It’s morning and you might have succumbed to the lure of hitting that snooze button multiple times and burrowing under the warmth of your blanket for another five minutes when suddenly… you realize you’re late! To tackle a problem, you first have to understand it, so before we get into our 10 tips to waking up effectively, let’s talk about the 5 stages of your sleep cycle.
5 Stages of the Sleep Cycle
There are 5 stages in a sleep cycle and each cycle ranges from 90 to 110 minutes. An average person normally gets about 4 to 5 cycles, which equals to about 6-8 hours per night.
- Introduction of Sleep
The first stage of sleep is called the Sleepiness or the Introduction of Sleep. This is a transitional phase where you’re partially awake and your mind begins to drift off, your brain activity slows down, and your muscles begin to relax. Since this stage is the introductory stage to sleep, you can be easy awoken.
- Beginning of Sleep
The second stage of sleep is called the Light Sleep or the Beginning of Sleep. In this stage, you notice your heart rate beginning to slow down and a lower core body temperature. You can be easily awoken and become quickly alert.
- Deep Sleep
- Slow-Wave Sleep
The third and four stages of sleep make up the Deep Sleep or Slow-Wave Sleep. These two stages occur forty-five minutes into your sleep cycle and are the hardest to wake up from. When you do wake up in the middle of your cycle, you will feel groggy and disoriented.
- Rapid Eye Movement
The last stage is the R.E.M, which stands for Rapid Eye Movement. In this sleep stage, your brain is bursting with activity and dreaming occurs. With the exception of your lungs and your heart, the rest of your muscles are pretty much paralyzed. This stage of sleep is important because R.E.M helps to revitalize the brain, which supports the sharp and alert daytime functions. You normally being to wake up during this phase, and upon waking up, your core body temperature begins to rise in the preparation for the day ahead.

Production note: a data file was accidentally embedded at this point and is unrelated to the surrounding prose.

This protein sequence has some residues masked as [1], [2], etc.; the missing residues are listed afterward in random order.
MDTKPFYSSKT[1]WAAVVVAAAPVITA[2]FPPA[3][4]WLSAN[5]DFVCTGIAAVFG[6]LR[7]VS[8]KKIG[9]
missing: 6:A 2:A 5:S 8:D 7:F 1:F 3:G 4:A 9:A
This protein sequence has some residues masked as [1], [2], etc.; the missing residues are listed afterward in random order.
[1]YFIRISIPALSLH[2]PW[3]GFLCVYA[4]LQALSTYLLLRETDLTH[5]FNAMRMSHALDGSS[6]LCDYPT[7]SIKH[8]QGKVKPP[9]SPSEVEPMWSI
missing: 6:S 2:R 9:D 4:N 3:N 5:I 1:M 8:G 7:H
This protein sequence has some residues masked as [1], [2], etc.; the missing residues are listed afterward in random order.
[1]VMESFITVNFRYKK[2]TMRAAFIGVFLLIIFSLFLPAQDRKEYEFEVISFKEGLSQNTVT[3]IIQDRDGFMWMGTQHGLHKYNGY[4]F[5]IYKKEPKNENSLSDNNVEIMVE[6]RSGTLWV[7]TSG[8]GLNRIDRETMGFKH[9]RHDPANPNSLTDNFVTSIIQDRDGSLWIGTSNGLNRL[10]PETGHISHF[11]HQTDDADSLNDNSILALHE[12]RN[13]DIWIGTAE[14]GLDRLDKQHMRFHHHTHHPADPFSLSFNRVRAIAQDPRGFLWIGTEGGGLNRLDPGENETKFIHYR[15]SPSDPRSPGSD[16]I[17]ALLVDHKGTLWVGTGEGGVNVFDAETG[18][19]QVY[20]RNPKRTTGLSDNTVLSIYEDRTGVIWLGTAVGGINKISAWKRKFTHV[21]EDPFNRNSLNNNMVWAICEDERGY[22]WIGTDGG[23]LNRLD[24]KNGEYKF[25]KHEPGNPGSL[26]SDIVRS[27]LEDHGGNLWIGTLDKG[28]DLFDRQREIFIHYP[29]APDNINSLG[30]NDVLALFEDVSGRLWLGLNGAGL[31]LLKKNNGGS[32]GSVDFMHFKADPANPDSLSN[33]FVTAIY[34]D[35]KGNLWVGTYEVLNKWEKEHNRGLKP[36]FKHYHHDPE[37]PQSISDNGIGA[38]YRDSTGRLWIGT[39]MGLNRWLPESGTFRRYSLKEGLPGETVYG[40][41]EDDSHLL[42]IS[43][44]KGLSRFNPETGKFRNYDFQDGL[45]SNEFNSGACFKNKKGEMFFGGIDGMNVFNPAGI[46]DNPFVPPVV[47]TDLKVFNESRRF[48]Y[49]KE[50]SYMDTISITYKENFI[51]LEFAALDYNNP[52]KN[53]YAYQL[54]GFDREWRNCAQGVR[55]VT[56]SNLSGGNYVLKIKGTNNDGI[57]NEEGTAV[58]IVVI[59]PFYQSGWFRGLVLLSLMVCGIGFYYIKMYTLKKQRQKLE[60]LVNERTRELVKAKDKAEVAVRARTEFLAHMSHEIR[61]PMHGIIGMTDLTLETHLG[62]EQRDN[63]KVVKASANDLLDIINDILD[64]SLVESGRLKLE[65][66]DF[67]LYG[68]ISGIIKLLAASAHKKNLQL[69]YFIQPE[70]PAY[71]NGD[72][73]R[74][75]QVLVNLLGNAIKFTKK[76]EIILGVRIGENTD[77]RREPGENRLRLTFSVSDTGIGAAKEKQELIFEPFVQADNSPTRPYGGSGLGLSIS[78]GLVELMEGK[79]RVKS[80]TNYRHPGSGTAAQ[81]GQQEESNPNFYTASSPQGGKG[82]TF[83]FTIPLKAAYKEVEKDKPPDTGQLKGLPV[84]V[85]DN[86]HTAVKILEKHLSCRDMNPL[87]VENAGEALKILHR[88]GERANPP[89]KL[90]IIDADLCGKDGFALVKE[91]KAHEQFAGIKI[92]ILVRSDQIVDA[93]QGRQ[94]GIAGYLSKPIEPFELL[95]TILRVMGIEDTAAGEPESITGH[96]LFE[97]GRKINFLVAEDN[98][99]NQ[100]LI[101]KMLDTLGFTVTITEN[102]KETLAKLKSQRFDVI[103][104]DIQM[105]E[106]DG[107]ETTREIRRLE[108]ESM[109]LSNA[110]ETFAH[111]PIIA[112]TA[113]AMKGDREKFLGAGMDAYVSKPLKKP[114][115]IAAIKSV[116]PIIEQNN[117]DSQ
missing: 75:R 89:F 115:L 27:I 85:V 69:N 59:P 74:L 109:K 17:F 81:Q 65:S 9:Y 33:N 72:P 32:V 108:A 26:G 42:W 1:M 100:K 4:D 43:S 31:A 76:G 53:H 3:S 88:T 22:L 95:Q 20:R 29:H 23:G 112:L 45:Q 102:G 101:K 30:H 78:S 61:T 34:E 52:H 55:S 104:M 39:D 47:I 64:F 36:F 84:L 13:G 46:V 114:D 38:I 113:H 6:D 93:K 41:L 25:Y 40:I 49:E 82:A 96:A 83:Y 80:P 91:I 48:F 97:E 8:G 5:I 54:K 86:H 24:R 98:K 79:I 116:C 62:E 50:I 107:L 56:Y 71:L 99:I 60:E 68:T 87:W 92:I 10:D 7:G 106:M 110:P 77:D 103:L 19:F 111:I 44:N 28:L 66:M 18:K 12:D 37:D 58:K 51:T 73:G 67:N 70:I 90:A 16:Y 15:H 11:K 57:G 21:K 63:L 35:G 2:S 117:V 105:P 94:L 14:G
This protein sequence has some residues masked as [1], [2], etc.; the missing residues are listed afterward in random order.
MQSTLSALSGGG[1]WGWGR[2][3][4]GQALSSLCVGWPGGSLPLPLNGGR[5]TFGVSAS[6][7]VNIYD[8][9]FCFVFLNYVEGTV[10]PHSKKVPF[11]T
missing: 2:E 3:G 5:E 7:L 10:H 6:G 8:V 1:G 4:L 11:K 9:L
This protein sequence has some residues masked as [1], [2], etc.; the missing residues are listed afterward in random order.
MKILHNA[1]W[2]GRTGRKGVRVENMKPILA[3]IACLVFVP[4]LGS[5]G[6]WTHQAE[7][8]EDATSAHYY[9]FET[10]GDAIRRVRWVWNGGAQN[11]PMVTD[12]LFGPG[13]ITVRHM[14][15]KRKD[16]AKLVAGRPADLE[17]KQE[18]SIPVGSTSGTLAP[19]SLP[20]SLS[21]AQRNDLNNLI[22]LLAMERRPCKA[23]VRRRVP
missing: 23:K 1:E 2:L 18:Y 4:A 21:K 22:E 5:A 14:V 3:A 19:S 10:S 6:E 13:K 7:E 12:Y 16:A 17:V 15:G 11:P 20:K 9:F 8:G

How does this affect waking up?
Knowing the stages of sleep help to determine how long it takes you to get ready for bed so that you can get the right amount of sleep hours to wake up refreshed in the mornings. By being mindful of what time you go to bed and how many sleep hours you need, you can start a sleep pattern to help your body become more adjusted.
Now that we are aware of how sleep works, let’s move on to some tips for helping you re-establish a healthy sleep pattern.
Tips to wake up effectively
There are many benefits to being an early riser which includes putting yourself on top of your schedule which helps you plan and organize your day, increase your productivity, avoid rushing out your door, and be able to eat breakfast!
When you feel sluggish, you’d find it even more difficult to get out of bed. Moderately exercising in the mornings may help combat against the daytime grogginess, and is not only good for your health but after exercising, your body temperature cools down and help to promote falling asleep. Regular exercising will help reduce insomnia, anxiety, and even symptoms of depression.
Try your best to wake up naturally to develop your own body alarm. When you set alarms and pressing the snooze button is worse. This is because the body needs some time to get ready to wake up in the mornings, so when you snooze and go back to sleep, you’re giving your body false alarms and cause you to wake up over and over again. To combat the snoozing, it’s best to get straight out of bed once you wake up.
When you wakeup in the morning, comb your hair using your fingers and wrap your hands around your head. Gently tug and pull at the roots of your hair close to your scalp as a light massage. This will help stimulate the blood flow to your head to help you become more alert and refreshed to start a new day.
Another approach is to massage lightly the area between the wrist and the palm of the hand. While this part of the wrist is sensitive, it helps to reset your senses while not putting you back to sleep.
When waking up in the morning, jump out of bed, wave your hands in the air, and do a big stretch. This helps your body wake up and let you know that you’re ready for the day.
Open the Window
The warmth of your body and the carbon dioxide potency can affect your sleep. When you open your window to let in fresh air after you wake up can help your body and brain go in full swing.
Not only is breakfast good for you, it will also help train your body to develop the habit of feeling hungry early in the morning. This, in turn, helps you wake up early in the mornings. After all, why ignore an empty stomach?
Apples are known to have a ton of benefits, but they also contain natural sugars which are even better than coffee to help you wake up in the mornings.
The smell of citrus can naturally make your body more alert, so having a glass of honey lemon tea will be an awesome way to start your day.
Take a Strong Mint
Think back to the last time you had a strong breath mint and that intense cooling sensation was more than enough to perk you up. So why not do the same when you’re waking up in the mornings? After waking up, immediately eat a breath mint or a menthol stick for an instant wakeup call.
For more tips on how to wake up, check out our full video: How to Wake Up Effectively